UNLESS you have been living under a rock for the past two weeks, you have probably heard about the Netflix series ’13 Reasons Why’, which is becoming more identifiable as a cultural phenomenon than anything else.
I, like many people, originally heard about it through the medium of Selena Gomez’s instagram (who executive-produced the series after buying the rights to the novel several years ago), but don’t let the association of a popstar diminish the very real value of this show.
Although the story is told through the dual-narrative of Hannah Baker and Clay Jensen, it can quickly be transformed into a general narrative of the life of many teenagers around the globe.
There is not one teenager out there who can’t relate to at least one issue dealt with in this show.
That seems like a pretty bold statement considering the show centres on the suicide of a 17 year old girl. Sadly some people can directly identify with the shows main plotline, but those who have been thankfully sheltered from such horrors, can identify with the entire mentality of the show.
More than anything, just being able to come to terms with the fact that yes the things you say/do to people can actually have a profound impact on their life.
You think that we would all know this already – but clearly not as this world (particularly the social media side of it) is riddled with insults, threats and snickers. All of which can prove to be very successful in crippling a person’s confidence, self-esteem and spirit.
I started writing (and I created my blog Teen Times) with the hope of informing everyone on the mundanities of the teenage existence in today’s modern era.
’13 Reasons Why’ does a pretty good job at capturing some of the teenage psyche – the extreme side of the spectrum of course, but it’s an American TV show designed to shock you, what do you expect?
This show also possesses the ability to divide the audiences into those who think that Hannah died by suicide, and left behind the 13 tapes, as an act of petty revenge (which greatly shapes the lives of those on the tapes); or those who believe that she needed to tell her story after enduring a truly horrific teenage existence. The show itself decides to depict it in a certain way, but truly it is up to you to decide.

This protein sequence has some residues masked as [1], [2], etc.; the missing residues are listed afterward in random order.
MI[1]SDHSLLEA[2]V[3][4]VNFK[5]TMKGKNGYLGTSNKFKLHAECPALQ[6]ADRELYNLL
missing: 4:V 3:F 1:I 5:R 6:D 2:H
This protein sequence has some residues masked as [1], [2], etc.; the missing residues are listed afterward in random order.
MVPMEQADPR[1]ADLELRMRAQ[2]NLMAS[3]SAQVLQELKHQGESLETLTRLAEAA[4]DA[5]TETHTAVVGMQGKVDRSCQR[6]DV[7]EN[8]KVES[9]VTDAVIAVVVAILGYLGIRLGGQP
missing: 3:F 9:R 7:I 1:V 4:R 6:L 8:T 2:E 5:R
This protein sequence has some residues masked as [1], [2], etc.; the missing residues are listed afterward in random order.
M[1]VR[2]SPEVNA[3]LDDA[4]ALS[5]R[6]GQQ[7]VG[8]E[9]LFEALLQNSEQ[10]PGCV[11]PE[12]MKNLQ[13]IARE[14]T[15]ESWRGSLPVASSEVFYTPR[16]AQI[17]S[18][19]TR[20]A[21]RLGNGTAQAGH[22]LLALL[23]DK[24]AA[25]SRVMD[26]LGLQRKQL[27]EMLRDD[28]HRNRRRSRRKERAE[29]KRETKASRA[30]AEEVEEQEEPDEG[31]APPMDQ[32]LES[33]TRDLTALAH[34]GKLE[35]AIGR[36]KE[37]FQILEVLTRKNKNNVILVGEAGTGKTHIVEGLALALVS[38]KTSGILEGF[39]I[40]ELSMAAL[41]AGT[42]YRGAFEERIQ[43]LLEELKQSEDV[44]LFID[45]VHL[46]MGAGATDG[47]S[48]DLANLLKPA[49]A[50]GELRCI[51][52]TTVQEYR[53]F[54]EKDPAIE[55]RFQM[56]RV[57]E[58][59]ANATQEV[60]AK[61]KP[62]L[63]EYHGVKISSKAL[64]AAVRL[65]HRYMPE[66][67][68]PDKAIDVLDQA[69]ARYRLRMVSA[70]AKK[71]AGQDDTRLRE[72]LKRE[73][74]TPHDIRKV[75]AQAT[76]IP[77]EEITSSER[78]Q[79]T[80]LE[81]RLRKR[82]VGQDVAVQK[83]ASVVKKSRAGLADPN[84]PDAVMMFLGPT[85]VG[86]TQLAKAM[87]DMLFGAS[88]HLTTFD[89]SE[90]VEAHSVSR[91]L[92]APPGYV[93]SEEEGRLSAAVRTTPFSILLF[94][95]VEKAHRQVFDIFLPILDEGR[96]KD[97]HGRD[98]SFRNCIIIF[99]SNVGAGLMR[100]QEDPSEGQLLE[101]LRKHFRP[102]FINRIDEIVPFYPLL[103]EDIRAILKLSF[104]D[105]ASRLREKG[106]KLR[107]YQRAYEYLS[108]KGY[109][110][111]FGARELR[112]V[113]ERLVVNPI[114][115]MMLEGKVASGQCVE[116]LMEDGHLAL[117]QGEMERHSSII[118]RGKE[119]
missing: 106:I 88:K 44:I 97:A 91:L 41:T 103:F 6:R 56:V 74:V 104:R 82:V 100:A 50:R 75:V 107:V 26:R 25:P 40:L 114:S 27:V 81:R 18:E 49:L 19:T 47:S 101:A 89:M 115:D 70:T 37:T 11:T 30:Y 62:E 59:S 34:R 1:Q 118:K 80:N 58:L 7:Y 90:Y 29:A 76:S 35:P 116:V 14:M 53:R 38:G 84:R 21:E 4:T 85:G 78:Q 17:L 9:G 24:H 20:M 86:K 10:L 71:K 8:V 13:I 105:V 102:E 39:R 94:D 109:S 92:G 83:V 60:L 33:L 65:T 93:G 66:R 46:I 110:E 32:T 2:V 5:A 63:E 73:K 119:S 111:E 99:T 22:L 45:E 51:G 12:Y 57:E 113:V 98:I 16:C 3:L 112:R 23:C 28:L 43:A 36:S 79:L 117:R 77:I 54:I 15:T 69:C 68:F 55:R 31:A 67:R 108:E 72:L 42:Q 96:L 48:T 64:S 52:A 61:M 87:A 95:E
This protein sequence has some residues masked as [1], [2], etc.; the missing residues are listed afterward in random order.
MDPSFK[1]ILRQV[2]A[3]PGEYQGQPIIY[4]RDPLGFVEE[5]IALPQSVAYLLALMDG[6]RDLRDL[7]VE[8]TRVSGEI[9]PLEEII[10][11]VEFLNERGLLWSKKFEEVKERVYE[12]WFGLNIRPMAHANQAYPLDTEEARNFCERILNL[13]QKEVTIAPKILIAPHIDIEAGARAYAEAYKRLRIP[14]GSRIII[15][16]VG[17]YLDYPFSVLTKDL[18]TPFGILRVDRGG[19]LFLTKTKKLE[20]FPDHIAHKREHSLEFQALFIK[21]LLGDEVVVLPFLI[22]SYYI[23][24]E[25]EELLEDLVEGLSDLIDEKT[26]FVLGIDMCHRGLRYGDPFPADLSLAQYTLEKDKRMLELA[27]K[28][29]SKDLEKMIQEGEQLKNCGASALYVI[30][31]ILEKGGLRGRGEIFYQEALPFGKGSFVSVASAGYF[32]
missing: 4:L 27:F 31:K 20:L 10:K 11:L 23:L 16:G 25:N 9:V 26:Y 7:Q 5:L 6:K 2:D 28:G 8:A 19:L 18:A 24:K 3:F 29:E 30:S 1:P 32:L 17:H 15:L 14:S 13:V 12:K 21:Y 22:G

Although slightly softened by the occasional ‘teen cliché’, this is truly a harrowing, and at times borderline horrific, show. It’s something that everyone of every age group needs to watch but you must do so at your own peril.
You may not like what it chooses to shine a light on. You may not like what dark corners it exposes in your mind. You just may not like it – and that’s completely fine.
But it’s a cultural phenomenon in its own right and is a goddamn more meaningful one than the Mannequin Challenge.
If it does nothing else, this show hammers home the fact that the life of a teenager is hard – not just hard, but impossible. It is completely and utterly impossible and although Hannah outlines her reasons through the retro medium of cassette tapes, there will never ever be a good enough reason to take your own life.
13 Reasons Why is available on Netflix to watch now.